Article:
We recommend keeping a record of all extracurricular activities. Be sure to track contact information for supervisors and physician assistants you work with or shadow, and write reflections on each activity. The Pre-Health Extracurricular Tracker can help with this and is found under the resources tab.

Patient and Healthcare Experience

Many PA programs require prior health care experience with hands-on experience, including patient care. Any experience you can get will make you a more knowledgeable and attractive applicant.

Shadowing in Healthcare Settings

Programs may have a minimum time requirement for shadowing experience. Any experience you can get will make you a more attractive and prepared applicant. Shadowing helps you understand what health care actually looks like. For more information, see the Shadowing Guide.


Research is more important for some programs than others. Consult with your pre-health advisor and research specific programs for recommendations.


Leadership in any setting will make you stand out from other applicants by showing you are actively preparing for your future in your career and community as well as showing that you are a strong member of a team.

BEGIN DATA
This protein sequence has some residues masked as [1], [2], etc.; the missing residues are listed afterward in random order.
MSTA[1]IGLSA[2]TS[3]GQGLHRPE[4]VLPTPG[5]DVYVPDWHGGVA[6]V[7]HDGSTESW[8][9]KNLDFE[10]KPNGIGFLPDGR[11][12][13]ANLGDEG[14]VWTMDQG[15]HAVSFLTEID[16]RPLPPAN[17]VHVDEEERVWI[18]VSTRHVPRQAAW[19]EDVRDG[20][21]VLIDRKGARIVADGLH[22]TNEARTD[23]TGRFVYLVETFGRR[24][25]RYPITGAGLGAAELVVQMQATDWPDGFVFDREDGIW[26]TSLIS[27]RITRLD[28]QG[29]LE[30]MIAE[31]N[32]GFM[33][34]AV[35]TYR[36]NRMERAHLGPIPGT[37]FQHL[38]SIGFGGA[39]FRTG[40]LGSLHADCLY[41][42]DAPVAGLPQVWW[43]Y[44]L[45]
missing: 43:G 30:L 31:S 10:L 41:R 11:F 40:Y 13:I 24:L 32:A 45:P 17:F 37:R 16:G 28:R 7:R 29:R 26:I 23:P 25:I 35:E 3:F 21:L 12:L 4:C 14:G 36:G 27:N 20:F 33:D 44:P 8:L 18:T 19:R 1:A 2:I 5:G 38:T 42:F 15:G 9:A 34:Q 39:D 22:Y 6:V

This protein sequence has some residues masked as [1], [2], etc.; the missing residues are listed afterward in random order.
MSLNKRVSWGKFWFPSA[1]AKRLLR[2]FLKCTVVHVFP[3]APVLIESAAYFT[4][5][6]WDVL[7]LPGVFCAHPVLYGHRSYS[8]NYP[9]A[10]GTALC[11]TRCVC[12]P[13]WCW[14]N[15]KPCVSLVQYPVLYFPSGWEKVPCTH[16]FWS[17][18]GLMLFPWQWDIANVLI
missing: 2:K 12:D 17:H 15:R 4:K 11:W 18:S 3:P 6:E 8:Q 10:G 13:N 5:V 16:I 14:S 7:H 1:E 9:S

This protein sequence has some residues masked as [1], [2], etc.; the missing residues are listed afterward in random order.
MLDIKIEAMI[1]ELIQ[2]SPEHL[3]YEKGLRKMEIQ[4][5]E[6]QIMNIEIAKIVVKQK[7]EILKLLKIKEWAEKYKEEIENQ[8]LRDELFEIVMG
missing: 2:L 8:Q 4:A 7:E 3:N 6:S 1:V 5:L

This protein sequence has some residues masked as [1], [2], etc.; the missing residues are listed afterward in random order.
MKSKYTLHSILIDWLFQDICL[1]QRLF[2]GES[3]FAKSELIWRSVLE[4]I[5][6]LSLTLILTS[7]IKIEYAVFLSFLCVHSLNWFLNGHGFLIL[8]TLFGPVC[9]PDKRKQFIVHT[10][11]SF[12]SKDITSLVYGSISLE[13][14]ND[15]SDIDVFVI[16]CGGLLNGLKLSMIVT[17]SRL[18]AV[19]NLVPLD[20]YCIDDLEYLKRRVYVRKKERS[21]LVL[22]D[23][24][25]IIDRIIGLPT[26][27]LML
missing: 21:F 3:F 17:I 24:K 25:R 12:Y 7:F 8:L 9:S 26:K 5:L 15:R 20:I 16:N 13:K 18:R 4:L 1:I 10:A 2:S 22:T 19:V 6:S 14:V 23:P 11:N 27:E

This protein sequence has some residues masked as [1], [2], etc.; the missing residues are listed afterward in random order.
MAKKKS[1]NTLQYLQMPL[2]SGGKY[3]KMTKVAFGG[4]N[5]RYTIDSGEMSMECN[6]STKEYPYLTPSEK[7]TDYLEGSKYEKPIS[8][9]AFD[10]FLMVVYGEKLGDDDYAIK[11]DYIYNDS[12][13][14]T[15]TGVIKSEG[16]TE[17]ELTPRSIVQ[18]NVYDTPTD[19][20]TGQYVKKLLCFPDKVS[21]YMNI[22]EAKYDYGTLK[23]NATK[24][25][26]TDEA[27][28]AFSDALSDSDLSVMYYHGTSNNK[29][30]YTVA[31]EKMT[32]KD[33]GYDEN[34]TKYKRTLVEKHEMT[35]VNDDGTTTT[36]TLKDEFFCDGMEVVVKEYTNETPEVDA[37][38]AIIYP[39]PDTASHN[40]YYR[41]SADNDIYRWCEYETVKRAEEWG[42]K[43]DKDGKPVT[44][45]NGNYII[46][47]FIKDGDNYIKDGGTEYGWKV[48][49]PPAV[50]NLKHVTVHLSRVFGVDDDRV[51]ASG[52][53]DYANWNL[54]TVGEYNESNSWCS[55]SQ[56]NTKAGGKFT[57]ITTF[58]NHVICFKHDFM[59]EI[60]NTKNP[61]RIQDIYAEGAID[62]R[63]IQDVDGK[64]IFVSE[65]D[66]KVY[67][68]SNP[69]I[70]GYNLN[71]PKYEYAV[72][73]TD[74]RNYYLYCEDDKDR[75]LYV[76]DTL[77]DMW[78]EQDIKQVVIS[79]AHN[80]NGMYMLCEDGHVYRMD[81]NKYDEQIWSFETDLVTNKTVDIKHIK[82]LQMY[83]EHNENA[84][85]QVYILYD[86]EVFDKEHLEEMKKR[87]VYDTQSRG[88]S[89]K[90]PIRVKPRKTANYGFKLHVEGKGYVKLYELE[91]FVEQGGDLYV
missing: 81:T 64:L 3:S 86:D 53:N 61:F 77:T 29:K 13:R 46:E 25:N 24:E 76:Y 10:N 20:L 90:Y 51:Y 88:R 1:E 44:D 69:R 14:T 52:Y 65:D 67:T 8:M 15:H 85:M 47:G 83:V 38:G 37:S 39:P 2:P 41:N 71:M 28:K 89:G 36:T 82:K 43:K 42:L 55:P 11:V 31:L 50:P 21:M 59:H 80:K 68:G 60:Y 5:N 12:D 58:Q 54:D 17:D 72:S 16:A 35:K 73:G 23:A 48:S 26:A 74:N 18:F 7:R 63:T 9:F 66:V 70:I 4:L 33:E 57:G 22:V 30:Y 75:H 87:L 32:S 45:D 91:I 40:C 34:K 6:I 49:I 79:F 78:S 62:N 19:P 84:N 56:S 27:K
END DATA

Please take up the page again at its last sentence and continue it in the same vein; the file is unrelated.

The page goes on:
Competency Domains:

  • Patient-Centered Care
  • Society and Population Health
  • Health Literacy and Communication
  • Interprofessional Collaboration
  • Professional and Legal Aspects of Healthcare
  • Health Care Finance and Systems

Additional Competencies:

  • Cultural Humility
  • Self-Assessment and Ongoing Professional Development 

PAEA Core Competencies for New PA Graduates

A personal statement is a written description of your achievements, interests, and motivations as part of an application to a graduate program. Personal statements should answer the questions “Why did I choose to become a Physician Assistant?” and ”What motivates me?” You should begin writing your personal statement three to six months before your application process. For more information see the Personal Statement Guide.

Letters of recommendation are an essential part of your application. Most programs will require letters of recommendation, however the program will determine the type and number, check with the individual programs for letter requirements. Some common recommended letters will come from a science professor, a health professional who directly observed you, and a personal reference. You should avoid asking family members, clergy/bishops, and lab instructors for a letter of recommendation. Your letters will be submitted to CASPA and then distributed to the schools you applied to. Schools will request your letters after receiving your primary application, so don’t delay submitting your primary application while waiting on your letters. For more information, see the Letters of Recommendation Guide. Consult your pre-health advisor if you have any further questions.